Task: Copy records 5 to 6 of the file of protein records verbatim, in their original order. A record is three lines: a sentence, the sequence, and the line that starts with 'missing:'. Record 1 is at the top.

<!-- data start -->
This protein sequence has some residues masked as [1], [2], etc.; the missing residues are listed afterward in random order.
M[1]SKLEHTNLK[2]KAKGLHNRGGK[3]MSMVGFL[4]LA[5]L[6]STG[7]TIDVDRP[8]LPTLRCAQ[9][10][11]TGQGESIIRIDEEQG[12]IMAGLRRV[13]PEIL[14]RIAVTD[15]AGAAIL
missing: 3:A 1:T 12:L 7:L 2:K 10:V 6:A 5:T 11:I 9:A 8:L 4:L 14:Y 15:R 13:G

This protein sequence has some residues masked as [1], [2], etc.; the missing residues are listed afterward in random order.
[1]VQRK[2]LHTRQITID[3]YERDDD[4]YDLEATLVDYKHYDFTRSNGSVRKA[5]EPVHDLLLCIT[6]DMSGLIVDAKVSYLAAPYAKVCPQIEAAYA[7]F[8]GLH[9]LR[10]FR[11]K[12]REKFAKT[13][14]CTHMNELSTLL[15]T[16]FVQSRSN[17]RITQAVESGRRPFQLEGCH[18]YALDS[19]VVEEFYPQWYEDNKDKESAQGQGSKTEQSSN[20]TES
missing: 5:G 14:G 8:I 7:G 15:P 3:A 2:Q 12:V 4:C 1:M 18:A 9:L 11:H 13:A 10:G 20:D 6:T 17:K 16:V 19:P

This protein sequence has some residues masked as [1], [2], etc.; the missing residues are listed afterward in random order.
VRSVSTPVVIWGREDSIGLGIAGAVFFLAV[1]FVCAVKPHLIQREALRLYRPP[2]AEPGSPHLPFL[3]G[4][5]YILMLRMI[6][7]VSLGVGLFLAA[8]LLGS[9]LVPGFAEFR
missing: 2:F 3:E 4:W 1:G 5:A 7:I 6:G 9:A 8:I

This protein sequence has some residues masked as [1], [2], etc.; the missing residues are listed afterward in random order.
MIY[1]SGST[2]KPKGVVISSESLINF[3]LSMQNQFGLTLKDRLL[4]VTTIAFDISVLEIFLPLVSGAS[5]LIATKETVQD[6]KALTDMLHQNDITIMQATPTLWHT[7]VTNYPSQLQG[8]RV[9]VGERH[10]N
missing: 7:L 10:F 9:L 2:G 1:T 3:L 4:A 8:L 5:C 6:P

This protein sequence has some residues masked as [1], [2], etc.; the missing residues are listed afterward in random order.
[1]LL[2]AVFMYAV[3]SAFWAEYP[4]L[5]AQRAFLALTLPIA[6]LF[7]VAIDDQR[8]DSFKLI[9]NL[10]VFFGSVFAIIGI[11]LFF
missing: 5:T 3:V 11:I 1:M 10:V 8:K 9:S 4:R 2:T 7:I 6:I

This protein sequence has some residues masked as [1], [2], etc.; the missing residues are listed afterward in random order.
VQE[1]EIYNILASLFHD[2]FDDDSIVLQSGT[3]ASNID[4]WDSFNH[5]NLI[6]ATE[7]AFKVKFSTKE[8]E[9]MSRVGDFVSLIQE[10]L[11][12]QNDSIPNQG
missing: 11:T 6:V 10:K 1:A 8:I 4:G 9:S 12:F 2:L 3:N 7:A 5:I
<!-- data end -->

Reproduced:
This protein sequence has some residues masked as [1], [2], etc.; the missing residues are listed afterward in random order.
[1]LL[2]AVFMYAV[3]SAFWAEYP[4]L[5]AQRAFLALTLPIA[6]LF[7]VAIDDQR[8]DSFKLI[9]NL[10]VFFGSVFAIIGI[11]LFF
missing: 5:T 3:V 11:I 1:M 10:V 8:K 9:S 4:R 2:T 7:I 6:I

This protein sequence has some residues masked as [1], [2], etc.; the missing residues are listed afterward in random order.
VQE[1]EIYNILASLFHD[2]FDDDSIVLQSGT[3]ASNID[4]WDSFNH[5]NLI[6]ATE[7]AFKVKFSTKE[8]E[9]MSRVGDFVSLIQE[10]L[11][12]QNDSIPNQG
missing: 11:T 6:V 10:K 1:A 8:I 4:G 9:S 12:F 2:L 3:N 7:A 5:I